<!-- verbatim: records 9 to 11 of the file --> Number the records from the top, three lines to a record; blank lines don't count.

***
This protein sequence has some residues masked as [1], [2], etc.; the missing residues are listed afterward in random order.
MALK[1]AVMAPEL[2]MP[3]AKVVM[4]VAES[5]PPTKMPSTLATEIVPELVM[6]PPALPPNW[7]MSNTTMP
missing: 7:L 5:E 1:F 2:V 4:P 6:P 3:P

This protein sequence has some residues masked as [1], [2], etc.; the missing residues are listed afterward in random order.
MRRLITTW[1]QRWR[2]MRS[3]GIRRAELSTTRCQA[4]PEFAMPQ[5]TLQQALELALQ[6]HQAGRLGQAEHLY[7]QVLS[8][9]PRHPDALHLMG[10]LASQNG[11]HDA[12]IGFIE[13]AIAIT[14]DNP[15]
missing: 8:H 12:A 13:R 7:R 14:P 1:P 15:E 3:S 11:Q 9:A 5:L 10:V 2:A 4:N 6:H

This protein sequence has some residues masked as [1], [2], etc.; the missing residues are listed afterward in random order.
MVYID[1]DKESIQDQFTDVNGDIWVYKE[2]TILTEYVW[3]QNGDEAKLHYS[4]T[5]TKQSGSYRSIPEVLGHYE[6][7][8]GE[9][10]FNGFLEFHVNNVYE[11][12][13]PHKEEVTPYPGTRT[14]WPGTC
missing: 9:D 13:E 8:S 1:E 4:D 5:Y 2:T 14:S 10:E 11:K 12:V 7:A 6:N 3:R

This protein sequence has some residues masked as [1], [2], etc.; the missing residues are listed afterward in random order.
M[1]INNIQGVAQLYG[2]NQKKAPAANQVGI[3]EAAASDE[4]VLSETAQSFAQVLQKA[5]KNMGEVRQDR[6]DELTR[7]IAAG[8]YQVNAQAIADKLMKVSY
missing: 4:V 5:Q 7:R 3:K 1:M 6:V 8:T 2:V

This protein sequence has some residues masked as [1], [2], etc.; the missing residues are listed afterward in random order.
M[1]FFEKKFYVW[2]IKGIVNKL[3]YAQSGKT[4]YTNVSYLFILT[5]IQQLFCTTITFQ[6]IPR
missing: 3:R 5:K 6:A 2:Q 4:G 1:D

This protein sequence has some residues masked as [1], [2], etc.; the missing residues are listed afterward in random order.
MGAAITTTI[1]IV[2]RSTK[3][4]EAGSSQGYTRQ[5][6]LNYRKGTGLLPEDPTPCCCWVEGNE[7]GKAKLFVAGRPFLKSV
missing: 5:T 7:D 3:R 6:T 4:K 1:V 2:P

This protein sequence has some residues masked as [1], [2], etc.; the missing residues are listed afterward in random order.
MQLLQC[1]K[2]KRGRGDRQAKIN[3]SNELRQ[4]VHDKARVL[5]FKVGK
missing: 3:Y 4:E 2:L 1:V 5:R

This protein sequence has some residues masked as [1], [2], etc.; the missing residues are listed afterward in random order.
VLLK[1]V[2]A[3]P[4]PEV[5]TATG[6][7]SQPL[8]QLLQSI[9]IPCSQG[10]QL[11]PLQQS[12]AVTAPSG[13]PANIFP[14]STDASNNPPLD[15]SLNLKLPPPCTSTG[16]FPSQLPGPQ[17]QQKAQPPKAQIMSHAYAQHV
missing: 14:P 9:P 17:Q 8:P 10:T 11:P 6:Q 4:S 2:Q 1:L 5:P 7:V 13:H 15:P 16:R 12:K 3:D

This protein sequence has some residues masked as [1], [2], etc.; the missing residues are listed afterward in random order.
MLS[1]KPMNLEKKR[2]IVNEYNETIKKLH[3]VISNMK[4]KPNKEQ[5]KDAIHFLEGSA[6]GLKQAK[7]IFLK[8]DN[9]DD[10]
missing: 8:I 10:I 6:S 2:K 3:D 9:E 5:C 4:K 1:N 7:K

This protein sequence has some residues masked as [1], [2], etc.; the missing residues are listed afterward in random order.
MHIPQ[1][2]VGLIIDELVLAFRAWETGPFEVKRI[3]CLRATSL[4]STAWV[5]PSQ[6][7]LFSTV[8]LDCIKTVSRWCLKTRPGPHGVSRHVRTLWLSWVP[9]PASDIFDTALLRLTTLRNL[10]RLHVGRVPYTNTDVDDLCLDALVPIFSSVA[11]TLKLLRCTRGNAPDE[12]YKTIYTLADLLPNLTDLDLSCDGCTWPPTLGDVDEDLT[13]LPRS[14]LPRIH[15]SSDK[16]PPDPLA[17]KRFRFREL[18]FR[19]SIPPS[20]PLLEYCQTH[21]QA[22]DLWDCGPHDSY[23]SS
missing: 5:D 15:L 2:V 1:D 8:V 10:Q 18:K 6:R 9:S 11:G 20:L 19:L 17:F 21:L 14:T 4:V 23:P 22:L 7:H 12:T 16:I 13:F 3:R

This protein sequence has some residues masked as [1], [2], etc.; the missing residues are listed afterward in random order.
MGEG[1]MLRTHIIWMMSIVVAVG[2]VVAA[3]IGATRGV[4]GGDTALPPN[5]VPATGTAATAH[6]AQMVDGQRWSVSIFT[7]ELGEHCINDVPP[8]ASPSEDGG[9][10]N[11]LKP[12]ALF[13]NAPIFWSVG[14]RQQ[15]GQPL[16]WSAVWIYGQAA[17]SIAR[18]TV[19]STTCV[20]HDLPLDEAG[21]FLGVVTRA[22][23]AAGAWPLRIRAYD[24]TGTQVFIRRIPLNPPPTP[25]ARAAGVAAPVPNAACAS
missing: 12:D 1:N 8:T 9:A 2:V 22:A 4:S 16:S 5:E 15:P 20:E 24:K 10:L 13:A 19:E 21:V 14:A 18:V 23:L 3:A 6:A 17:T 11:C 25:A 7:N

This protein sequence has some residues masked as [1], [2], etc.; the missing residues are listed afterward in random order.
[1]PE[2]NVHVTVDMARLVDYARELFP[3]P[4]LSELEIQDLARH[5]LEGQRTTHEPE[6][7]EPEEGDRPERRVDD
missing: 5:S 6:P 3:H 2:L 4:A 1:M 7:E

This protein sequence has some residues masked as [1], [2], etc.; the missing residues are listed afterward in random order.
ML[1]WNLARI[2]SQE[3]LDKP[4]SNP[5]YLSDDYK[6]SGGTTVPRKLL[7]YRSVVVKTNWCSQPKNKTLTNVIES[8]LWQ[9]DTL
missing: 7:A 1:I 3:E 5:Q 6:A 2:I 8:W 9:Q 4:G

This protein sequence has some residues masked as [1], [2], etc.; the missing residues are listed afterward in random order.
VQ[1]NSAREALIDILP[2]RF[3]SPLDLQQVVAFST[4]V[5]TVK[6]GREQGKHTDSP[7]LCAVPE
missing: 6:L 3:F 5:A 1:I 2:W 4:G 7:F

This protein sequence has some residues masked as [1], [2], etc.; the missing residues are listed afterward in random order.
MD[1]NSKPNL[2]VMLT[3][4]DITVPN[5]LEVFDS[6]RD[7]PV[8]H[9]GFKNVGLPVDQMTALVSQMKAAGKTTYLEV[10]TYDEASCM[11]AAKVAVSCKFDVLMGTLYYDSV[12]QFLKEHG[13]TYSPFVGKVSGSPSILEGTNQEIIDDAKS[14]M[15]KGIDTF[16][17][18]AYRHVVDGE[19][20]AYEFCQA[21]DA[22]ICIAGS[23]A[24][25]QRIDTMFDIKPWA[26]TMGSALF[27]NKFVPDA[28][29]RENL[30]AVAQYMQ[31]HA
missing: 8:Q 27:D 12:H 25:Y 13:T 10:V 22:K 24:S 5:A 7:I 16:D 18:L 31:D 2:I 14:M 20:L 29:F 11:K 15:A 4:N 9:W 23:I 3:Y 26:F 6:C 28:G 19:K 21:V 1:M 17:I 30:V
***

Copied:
This protein sequence has some residues masked as [1], [2], etc.; the missing residues are listed afterward in random order.
MLS[1]KPMNLEKKR[2]IVNEYNETIKKLH[3]VISNMK[4]KPNKEQ[5]KDAIHFLEGSA[6]GLKQAK[7]IFLK[8]DN[9]DD[10]
missing: 8:I 10:I 6:S 2:K 3:D 9:E 5:C 4:K 1:N 7:K

This protein sequence has some residues masked as [1], [2], etc.; the missing residues are listed afterward in random order.
MHIPQ[1][2]VGLIIDELVLAFRAWETGPFEVKRI[3]CLRATSL[4]STAWV[5]PSQ[6][7]LFSTV[8]LDCIKTVSRWCLKTRPGPHGVSRHVRTLWLSWVP[9]PASDIFDTALLRLTTLRNL[10]RLHVGRVPYTNTDVDDLCLDALVPIFSSVA[11]TLKLLRCTRGNAPDE[12]YKTIYTLADLLPNLTDLDLSCDGCTWPPTLGDVDEDLT[13]LPRS[14]LPRIH[15]SSDK[16]PPDPLA[17]KRFRFREL[18]FR[19]SIPPS[20]PLLEYCQTH[21]QA[22]DLWDCGPHDSY[23]SS
missing: 5:D 15:L 2:V 1:D 8:V 10:Q 18:K 6:R 9:S 11:G 20:L 19:L 17:F 21:L 14:T 4:V 23:P 22:L 7:H 12:T 16:I 13:F 3:R

This protein sequence has some residues masked as [1], [2], etc.; the missing residues are listed afterward in random order.
MGEG[1]MLRTHIIWMMSIVVAVG[2]VVAA[3]IGATRGV[4]GGDTALPPN[5]VPATGTAATAH[6]AQMVDGQRWSVSIFT[7]ELGEHCINDVPP[8]ASPSEDGG[9][10]N[11]LKP[12]ALF[13]NAPIFWSVG[14]RQQ[15]GQPL[16]WSAVWIYGQAA[17]SIAR[18]TV[19]STTCV[20]HDLPLDEAG[21]FLGVVTRA[22][23]AAGAWPLRIRAYD[24]TGTQVFIRRIPLNPPPTP[25]ARAAGVAAPVPNAACAS
missing: 12:D 1:N 8:T 9:A 2:V 22:A 4:S 16:S 5:E 15:P 20:E 24:K 10:L 13:A 19:E 21:V 14:A 18:V 23:L 3:A 6:A 17:T 11:C 25:A 7:N